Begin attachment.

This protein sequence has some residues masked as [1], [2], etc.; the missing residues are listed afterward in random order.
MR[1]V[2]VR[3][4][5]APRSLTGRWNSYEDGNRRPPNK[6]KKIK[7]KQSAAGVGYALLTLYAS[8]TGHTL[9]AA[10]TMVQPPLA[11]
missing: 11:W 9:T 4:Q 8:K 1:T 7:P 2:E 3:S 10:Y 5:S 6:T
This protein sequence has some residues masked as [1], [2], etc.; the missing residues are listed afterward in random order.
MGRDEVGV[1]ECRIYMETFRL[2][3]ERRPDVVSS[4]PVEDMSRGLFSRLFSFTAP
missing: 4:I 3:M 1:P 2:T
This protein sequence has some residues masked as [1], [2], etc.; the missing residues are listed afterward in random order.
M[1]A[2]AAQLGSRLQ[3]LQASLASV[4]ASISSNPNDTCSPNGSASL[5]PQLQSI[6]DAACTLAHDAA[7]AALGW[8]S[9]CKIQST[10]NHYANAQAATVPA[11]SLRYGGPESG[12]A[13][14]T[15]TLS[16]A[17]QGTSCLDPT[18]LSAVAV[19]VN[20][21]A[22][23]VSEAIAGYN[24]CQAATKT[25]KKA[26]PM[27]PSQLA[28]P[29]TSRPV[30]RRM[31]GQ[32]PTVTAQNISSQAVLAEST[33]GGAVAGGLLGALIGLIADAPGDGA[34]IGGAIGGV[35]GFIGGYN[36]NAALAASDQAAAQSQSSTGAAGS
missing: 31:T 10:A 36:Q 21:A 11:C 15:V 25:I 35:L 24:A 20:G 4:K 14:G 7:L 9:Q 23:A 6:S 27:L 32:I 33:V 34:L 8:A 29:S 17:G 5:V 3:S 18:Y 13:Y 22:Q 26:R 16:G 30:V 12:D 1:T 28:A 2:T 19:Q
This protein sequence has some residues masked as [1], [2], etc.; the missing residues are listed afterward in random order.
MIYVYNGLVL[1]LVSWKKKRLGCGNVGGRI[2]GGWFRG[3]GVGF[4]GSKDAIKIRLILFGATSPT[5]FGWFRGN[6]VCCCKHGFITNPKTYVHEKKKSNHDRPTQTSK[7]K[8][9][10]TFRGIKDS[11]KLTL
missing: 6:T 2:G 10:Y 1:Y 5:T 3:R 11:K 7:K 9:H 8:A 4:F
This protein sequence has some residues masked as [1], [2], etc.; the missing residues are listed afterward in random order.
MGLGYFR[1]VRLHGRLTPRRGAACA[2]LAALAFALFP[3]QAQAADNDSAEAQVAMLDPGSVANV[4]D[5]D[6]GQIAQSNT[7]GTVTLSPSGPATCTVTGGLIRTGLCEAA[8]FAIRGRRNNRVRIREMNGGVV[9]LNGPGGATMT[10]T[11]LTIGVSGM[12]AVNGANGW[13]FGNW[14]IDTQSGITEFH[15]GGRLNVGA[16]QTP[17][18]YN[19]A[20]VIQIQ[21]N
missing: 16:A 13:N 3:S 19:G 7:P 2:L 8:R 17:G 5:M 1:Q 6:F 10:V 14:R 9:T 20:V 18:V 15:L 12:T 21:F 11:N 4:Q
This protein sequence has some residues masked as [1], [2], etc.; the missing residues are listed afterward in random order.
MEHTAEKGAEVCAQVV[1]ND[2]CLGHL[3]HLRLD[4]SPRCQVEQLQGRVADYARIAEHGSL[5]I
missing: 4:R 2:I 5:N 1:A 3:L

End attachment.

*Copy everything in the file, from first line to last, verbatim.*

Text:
This protein sequence has some residues masked as [1], [2], etc.; the missing residues are listed afterward in random order.
MR[1]V[2]VR[3][4][5]APRSLTGRWNSYEDGNRRPPNK[6]KKIK[7]KQSAAGVGYALLTLYAS[8]TGHTL[9]AA[10]TMVQPPLA[11]
missing: 11:W 9:T 4:Q 8:K 1:T 7:P 2:E 3:S 10:Y 5:S 6:T
This protein sequence has some residues masked as [1], [2], etc.; the missing residues are listed afterward in random order.
MGRDEVGV[1]ECRIYMETFRL[2][3]ERRPDVVSS[4]PVEDMSRGLFSRLFSFTAP
missing: 4:I 3:M 1:P 2:T
This protein sequence has some residues masked as [1], [2], etc.; the missing residues are listed afterward in random order.
M[1]A[2]AAQLGSRLQ[3]LQASLASV[4]ASISSNPNDTCSPNGSASL[5]PQLQSI[6]DAACTLAHDAA[7]AALGW[8]S[9]CKIQST[10]NHYANAQAATVPA[11]SLRYGGPESG[12]A[13][14]T[15]TLS[16]A[17]QGTSCLDPT[18]LSAVAV[19]VN[20][21]A[22][23]VSEAIAGYN[24]CQAATKT[25]KKA[26]PM[27]PSQLA[28]P[29]TSRPV[30]RRM[31]GQ[32]PTVTAQNISSQAVLAEST[33]GGAVAGGLLGALIGLIADAPGDGA[34]IGGAIGGV[35]GFIGGYN[36]NAALAASDQAAAQSQSSTGAAGS
missing: 31:T 10:A 36:Q 21:A 11:C 15:V 25:I 35:L 24:A 20:G 4:K 14:G 7:L 9:Q 23:A 6:S 27:L 32:I 33:V 34:L 8:A 29:S 17:G 5:V 3:S 18:Y 13:Y 22:Q 26:R 16:G 30:V 12:D 1:T 28:A 2:T 19:Q
This protein sequence has some residues masked as [1], [2], etc.; the missing residues are listed afterward in random order.
MIYVYNGLVL[1]LVSWKKKRLGCGNVGGRI[2]GGWFRG[3]GVGF[4]GSKDAIKIRLILFGATSPT[5]FGWFRGN[6]VCCCKHGFITNPKTYVHEKKKSNHDRPTQTSK[7]K[8][9][10]TFRGIKDS[11]KLTL
missing: 6:T 2:G 10:Y 1:Y 5:T 3:R 11:K 7:K 9:H 8:A 4:F
This protein sequence has some residues masked as [1], [2], etc.; the missing residues are listed afterward in random order.
MGLGYFR[1]VRLHGRLTPRRGAACA[2]LAALAFALFP[3]QAQAADNDSAEAQVAMLDPGSVANV[4]D[5]D[6]GQIAQSNT[7]GTVTLSPSGPATCTVTGGLIRTGLCEAA[8]FAIRGRRNNRVRIREMNGGVV[9]LNGPGGATMT[10]T[11]LTIGVSGM[12]AVNGANGW[13]FGNW[14]IDTQSGITEFH[15]GGRLNVGA[16]QTP[17][18]YN[19]A[20]VIQIQ[21]N
missing: 16:A 13:N 3:S 19:G 7:P 2:L 8:R 17:G 5:M 1:Q 6:F 10:V 14:R 9:T 20:V 18:V 15:L 12:T 21:F 11:N 4:Q
This protein sequence has some residues masked as [1], [2], etc.; the missing residues are listed afterward in random order.
MEHTAEKGAEVCAQVV[1]ND[2]CLGHL[3]HLRLD[4]SPRCQVEQLQGRVADYARIAEHGSL[5]I
missing: 4:R 2:I 5:N 1:A 3:L